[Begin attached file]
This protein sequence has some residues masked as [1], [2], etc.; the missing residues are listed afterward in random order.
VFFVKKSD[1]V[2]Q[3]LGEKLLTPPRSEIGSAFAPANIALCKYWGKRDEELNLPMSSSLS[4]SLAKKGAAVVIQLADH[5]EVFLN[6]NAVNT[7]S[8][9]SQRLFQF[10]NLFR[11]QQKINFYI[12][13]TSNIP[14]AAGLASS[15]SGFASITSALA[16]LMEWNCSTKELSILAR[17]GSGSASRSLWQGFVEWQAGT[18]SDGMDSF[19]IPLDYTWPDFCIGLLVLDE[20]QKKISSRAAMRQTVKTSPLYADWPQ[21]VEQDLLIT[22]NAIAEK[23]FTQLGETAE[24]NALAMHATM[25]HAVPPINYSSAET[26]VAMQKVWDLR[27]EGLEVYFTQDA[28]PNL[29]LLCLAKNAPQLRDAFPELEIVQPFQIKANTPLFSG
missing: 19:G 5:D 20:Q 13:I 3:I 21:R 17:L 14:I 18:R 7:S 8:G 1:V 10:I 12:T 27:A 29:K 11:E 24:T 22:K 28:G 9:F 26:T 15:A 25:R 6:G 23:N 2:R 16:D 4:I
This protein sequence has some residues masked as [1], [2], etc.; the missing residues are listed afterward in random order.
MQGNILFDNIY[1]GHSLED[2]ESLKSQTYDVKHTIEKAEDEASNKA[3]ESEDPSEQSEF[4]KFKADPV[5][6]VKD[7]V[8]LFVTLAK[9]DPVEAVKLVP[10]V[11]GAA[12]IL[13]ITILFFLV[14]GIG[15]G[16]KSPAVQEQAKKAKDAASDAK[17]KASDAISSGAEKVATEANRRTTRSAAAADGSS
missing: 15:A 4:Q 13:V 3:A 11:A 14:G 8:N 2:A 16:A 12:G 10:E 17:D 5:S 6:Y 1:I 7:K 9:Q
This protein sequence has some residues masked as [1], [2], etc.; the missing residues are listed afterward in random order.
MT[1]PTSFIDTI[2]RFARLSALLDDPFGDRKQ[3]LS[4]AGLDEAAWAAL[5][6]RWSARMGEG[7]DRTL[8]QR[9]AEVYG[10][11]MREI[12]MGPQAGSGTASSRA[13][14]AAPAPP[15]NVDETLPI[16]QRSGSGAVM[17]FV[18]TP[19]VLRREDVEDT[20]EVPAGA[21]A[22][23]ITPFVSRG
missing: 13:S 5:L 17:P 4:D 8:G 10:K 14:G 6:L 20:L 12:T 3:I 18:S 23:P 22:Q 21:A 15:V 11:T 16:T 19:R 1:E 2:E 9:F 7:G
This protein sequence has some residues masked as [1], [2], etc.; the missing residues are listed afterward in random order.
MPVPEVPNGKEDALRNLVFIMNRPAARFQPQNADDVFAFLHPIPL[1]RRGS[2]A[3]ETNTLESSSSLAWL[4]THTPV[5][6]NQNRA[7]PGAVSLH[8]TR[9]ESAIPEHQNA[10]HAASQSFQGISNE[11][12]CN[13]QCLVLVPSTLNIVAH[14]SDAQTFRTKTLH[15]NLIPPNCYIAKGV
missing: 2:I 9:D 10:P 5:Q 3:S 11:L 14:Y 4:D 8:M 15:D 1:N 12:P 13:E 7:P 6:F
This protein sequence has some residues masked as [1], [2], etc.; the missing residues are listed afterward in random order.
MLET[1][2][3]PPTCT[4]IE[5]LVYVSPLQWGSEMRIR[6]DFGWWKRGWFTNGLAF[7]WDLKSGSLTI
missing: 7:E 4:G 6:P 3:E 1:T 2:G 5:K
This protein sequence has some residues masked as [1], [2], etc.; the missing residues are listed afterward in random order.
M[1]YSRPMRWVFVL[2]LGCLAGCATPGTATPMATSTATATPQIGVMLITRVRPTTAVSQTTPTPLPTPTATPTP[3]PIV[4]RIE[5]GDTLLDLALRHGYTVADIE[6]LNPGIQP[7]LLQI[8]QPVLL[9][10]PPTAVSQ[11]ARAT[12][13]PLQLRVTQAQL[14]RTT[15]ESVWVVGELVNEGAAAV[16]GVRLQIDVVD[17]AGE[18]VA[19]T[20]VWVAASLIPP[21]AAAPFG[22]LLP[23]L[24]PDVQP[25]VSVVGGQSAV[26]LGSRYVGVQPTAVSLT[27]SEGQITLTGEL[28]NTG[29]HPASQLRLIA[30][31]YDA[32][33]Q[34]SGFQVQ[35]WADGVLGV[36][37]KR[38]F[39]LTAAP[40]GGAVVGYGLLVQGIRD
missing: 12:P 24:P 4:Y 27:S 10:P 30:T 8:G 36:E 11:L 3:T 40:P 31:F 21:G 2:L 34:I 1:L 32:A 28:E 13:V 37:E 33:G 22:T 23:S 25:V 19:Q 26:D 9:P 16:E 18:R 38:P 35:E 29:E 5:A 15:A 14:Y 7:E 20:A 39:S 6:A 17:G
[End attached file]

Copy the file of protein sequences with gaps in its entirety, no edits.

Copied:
This protein sequence has some residues masked as [1], [2], etc.; the missing residues are listed afterward in random order.
VFFVKKSD[1]V[2]Q[3]LGEKLLTPPRSEIGSAFAPANIALCKYWGKRDEELNLPMSSSLS[4]SLAKKGAAVVIQLADH[5]EVFLN[6]NAVNT[7]S[8][9]SQRLFQF[10]NLFR[11]QQKINFYI[12][13]TSNIP[14]AAGLASS[15]SGFASITSALA[16]LMEWNCSTKELSILAR[17]GSGSASRSLWQGFVEWQAGT[18]SDGMDSF[19]IPLDYTWPDFCIGLLVLDE[20]QKKISSRAAMRQTVKTSPLYADWPQ[21]VEQDLLIT[22]NAIAEK[23]FTQLGETAE[24]NALAMHATM[25]HAVPPINYSSAET[26]VAMQKVWDLR[27]EGLEVYFTQDA[28]PNL[29]LLCLAKNAPQLRDAFPELEIVQPFQIKANTPLFSG
missing: 19:G 5:D 20:Q 13:I 3:I 21:R 17:L 14:I 18:R 7:S 8:G 1:V 10:I 12:T 27:A 29:K 11:E 24:T 22:K 28:G 9:F 26:T 15:A 25:R 6:G 23:N 2:R 16:D 4:I
This protein sequence has some residues masked as [1], [2], etc.; the missing residues are listed afterward in random order.
MQGNILFDNIY[1]GHSLED[2]ESLKSQTYDVKHTIEKAEDEASNKA[3]ESEDPSEQSEF[4]KFKADPV[5][6]VKD[7]V[8]LFVTLAK[9]DPVEAVKLVP[10]V[11]GAA[12]IL[13]ITILFFLV[14]GIG[15]G[16]KSPAVQEQAKKAKDAASDAK[17]KASDAISSGAEKVATEANRRTTRSAAAADGSS
missing: 15:A 4:Q 13:V 3:A 11:A 14:G 8:N 2:A 16:A 12:G 10:E 17:D 5:S 6:Y 1:I 7:K 9:Q
This protein sequence has some residues masked as [1], [2], etc.; the missing residues are listed afterward in random order.
MT[1]PTSFIDTI[2]RFARLSALLDDPFGDRKQ[3]LS[4]AGLDEAAWAAL[5][6]RWSARMGEG[7]DRTL[8]QR[9]AEVYG[10][11]MREI[12]MGPQAGSGTASSRA[13][14]AAPAPP[15]NVDETLPI[16]QRSGSGAVM[17]FV[18]TP[19]VLRREDVEDT[20]EVPAGA[21]A[22][23]ITPFVSRG
missing: 13:S 5:L 17:P 4:D 8:G 10:K 14:G 6:L 20:L 12:T 3:I 18:S 23:P 22:Q 21:A 15:V 11:T 16:T 19:R 1:E 2:E 9:F 7:G
This protein sequence has some residues masked as [1], [2], etc.; the missing residues are listed afterward in random order.
MPVPEVPNGKEDALRNLVFIMNRPAARFQPQNADDVFAFLHPIPL[1]RRGS[2]A[3]ETNTLESSSSLAWL[4]THTPV[5][6]NQNRA[7]PGAVSLH[8]TR[9]ESAIPEHQNA[10]HAASQSFQGISNE[11][12]CN[13]QCLVLVPSTLNIVAH[14]SDAQTFRTKTLH[15]NLIPPNCYIAKGV
missing: 2:I 9:D 10:P 5:Q 3:S 11:L 14:Y 4:D 8:M 15:D 1:N 12:P 13:E 7:P 6:F
This protein sequence has some residues masked as [1], [2], etc.; the missing residues are listed afterward in random order.
MLET[1][2][3]PPTCT[4]IE[5]LVYVSPLQWGSEMRIR[6]DFGWWKRGWFTNGLAF[7]WDLKSGSLTI
missing: 7:E 4:G 6:P 3:E 1:T 2:G 5:K
This protein sequence has some residues masked as [1], [2], etc.; the missing residues are listed afterward in random order.
M[1]YSRPMRWVFVL[2]LGCLAGCATPGTATPMATSTATATPQIGVMLITRVRPTTAVSQTTPTPLPTPTATPTP[3]PIV[4]RIE[5]GDTLLDLALRHGYTVADIE[6]LNPGIQP[7]LLQI[8]QPVLL[9][10]PPTAVSQ[11]ARAT[12][13]PLQLRVTQAQL[14]RTT[15]ESVWVVGELVNEGAAAV[16]GVRLQIDVVD[17]AGE[18]VA[19]T[20]VWVAASLIPP[21]AAAPFG[22]LLP[23]L[24]PDVQP[25]VSVVGGQSAV[26]LGSRYVGVQPTAVSLT[27]SEGQITLTGEL[28]NTG[29]HPASQLRLIA[30][31]YDA[32][33]Q[34]SGFQVQ[35]WADGVLGV[36][37]KR[38]F[39]LTAAP[40]GGAVVGYGLLVQGIRD
missing: 12:P 24:P 4:Y 27:S 10:P 30:T 8:G 36:E 11:L 3:T 40:P 31:F 21:G 2:L 34:I 1:L 32:A 28:E 13:V 37:E 33:G 22:T 23:S 25:V 19:Q 26:D 9:P 16:E 18:R 38:P 35:E 29:E 5:A 15:A 14:Y 7:E 20:A 39:S 6:A 17:G